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Coronavirus prep



  • GaleHawkinsGaleHawkins Member Posts: 7,970 Member Member Posts: 7,970 Member
    I have noticed a few people who wear their mask below their nose continually pushing their mask up. For those of you who wear masks with elastic around the ears, does the elastic sometimes stretch out? Or does one size fits all really not fit everyone? Just curious.

    The big advantage is they fit in one's pocket and the mask police will be less stressed. If the pleats on the side open up it is a little easier to breath. I see some that look more functional for sure. Not sure why some have a vent hole valve.

    Masks with vent holes are not appropriate for pandemic control. They're for working in conditions where you want to avoid inhaling particulates (like dust) while providing greater comfort with a vent for your exhalations, which would include virus-bearing droplets.

    Now I get it. Thanks
  • T1DCarnivoreRunnerT1DCarnivoreRunner Member Posts: 11,056 Member Member Posts: 11,056 Member
    hipari wrote: »
    kimny72 wrote: »
    On buffets, I think the risks are:
    1. People touching the same serving spoon and then touching food.
    2. People walking around and breathing on the food and each other.

    #1 was managed by having only employees touching spoons and plates until you get the plate.
    #2 has been managed for years with sneeze guards and was further managed by having everyone wear masks and remain in a socially distanced line.

    I don't see any more risk with how it was setup than a store. If there is some additional risk that someone sees with this setup, I am interested in exactly how that works.... how the virus would spread differently than a store. In fact, it is a bit lower risk than a store because a customer can touch a product on the shelf and not purchase that item. Same with touching credit card machine. In the buffet setup, nobody is touching anything that a second person then touches. So there is no risk that I touch something and put the virus on it, then you touch it and then touch your face. This risk still exists at stores.

    I would think most buffets were required to close because an establishment run as a buffet would not typically have enough employees to man a buffet in that way. Not needing as many employees is one of the perks of serving food buffet style.

    I would also think that even with diners not hovering over the buffet serving themselves, having open food in a room full of people that everyone is walking up to and being served from would feel icky right now, even if the increased risk is small or even not real. But I am someone who thinks eating in even a full service restaurant right now with social distancing in place seems to risky, so that might just be me!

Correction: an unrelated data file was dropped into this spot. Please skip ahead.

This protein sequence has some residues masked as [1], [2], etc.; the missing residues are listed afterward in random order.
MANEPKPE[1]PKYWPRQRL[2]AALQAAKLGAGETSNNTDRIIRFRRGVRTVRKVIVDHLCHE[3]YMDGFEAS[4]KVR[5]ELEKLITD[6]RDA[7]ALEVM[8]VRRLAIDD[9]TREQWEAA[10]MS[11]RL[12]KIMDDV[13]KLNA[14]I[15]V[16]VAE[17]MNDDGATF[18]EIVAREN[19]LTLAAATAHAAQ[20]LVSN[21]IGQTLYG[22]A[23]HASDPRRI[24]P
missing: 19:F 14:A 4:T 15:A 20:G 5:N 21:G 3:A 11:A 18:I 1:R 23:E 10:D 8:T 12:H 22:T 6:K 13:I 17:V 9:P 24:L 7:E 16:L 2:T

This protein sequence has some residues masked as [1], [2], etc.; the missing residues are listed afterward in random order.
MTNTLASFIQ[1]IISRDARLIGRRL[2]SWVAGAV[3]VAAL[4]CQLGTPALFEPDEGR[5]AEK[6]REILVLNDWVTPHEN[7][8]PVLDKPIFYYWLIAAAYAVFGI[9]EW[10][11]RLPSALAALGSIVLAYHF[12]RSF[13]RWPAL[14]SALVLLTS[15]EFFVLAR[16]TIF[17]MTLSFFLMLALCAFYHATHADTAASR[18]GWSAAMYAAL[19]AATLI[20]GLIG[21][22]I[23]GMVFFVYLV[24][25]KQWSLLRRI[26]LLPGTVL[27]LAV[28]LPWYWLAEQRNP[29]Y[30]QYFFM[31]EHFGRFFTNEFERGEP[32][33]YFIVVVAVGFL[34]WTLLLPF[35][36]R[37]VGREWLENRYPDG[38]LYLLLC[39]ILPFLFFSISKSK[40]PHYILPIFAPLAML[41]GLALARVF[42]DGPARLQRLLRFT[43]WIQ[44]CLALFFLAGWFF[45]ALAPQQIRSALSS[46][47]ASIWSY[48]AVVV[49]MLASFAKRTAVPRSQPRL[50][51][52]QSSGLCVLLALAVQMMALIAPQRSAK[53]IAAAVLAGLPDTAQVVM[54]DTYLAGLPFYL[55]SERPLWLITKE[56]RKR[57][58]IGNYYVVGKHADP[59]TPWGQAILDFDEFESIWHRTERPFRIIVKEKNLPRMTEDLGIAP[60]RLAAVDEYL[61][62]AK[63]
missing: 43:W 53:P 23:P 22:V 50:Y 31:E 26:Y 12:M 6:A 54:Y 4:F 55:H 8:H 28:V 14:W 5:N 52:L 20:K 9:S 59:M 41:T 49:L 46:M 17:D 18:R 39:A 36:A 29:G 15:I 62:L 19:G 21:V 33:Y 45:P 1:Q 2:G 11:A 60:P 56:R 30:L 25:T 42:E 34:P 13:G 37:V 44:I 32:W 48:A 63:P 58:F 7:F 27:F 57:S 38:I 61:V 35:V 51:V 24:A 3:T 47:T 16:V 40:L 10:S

I live in Finland and the covid situation is very, very different to the US. In June restaurants were allowed to open for table service but buffets were still banned. I went to a couple of all-you-can-eat sushi buffets in that time period, and saw two different approaches: one had menu pads were you marked everything you wanted, then the waiter came to take your order and brought it to the table, and you could repeat the process as many times you wanted and it was still all-you-can-eat. Another place had a person manning the buffet station and you told them what you want, and they made your plate (and again, you could repeat this as many times as you wanted).

    On Sunday I had to take a short trip on a cruise ship (to travel from port A to port B, not for a leisure cruise). I went to eat at the ship buffet, which was technically allowed to be open without restrictions. Cold dishes were in regular buffet service, but in the beginning of the buffet lane there was a big vat of utensils, so everybody took their own utensils, used those to take the food, and then drop them into another vat reserved for dirty utensils at the other end. It seemed to work pretty well for the purposes of protecting from the virus (considering it’s still a buffet), but I felt a bit iffy about cross-contaminating allergens. At least seafood dishes, vegetarian dishes and meat dishes were all in separate lanes so you took separate utensils.

    They had a more limited selection of warm dishes than usual, just two sides and two mains. A cook made portions according to individual specifications, you just walked up to them with ”can I have 3 pieces of beef, one potato thing (language barrier on this one), lots of sauce and no veggies” and they would plate it for you. Of course you could get as many helpings as you wanted. Dessert station had a similar thing with a person serving ice cream, and other desserts had a similar utensil system as cold dishes. All dishes liquid enough to be eaten with a spoon were in individual portion shot glasses, so you could just take a shot glass from the trays without touching anything else.

    Overall, I think they handled it pretty well except for the allergens. I still felt a bit iffy about the crowds and standing in line for the buffet, but at this point it’s honestly more about my overall tolerance for crowds being lowered than actual concern about the virus.

    After reading your description, I realized I didn't explain utensils. They give them to you at your table at the start of a meal, individually packaged as this place did before the pandemic.
  • Diatonic12Diatonic12 Member Posts: 11,824 Member Member Posts: 11,824 Member
    A sportscaster on our local radio said it's so important for all of the teams to get back together. Sports must not be overshadowed by 'Rona. We must not put sports in jeopardy and let's get all of the kids back together as soon as we can for fall football. 99% of this is common sense and the other 20% is brains.
  • T1DCarnivoreRunnerT1DCarnivoreRunner Member Posts: 11,056 Member Member Posts: 11,056 Member
    baconslave wrote: »
    kimny72 wrote: »
    jseams1234 wrote: »
    So, I don't get it... the CDC is right when it aligns with what people want to believe, but they are horribly misinformed when it goes against? ... or are we saying that we can't trust the CDC because their guidance is politically motivated?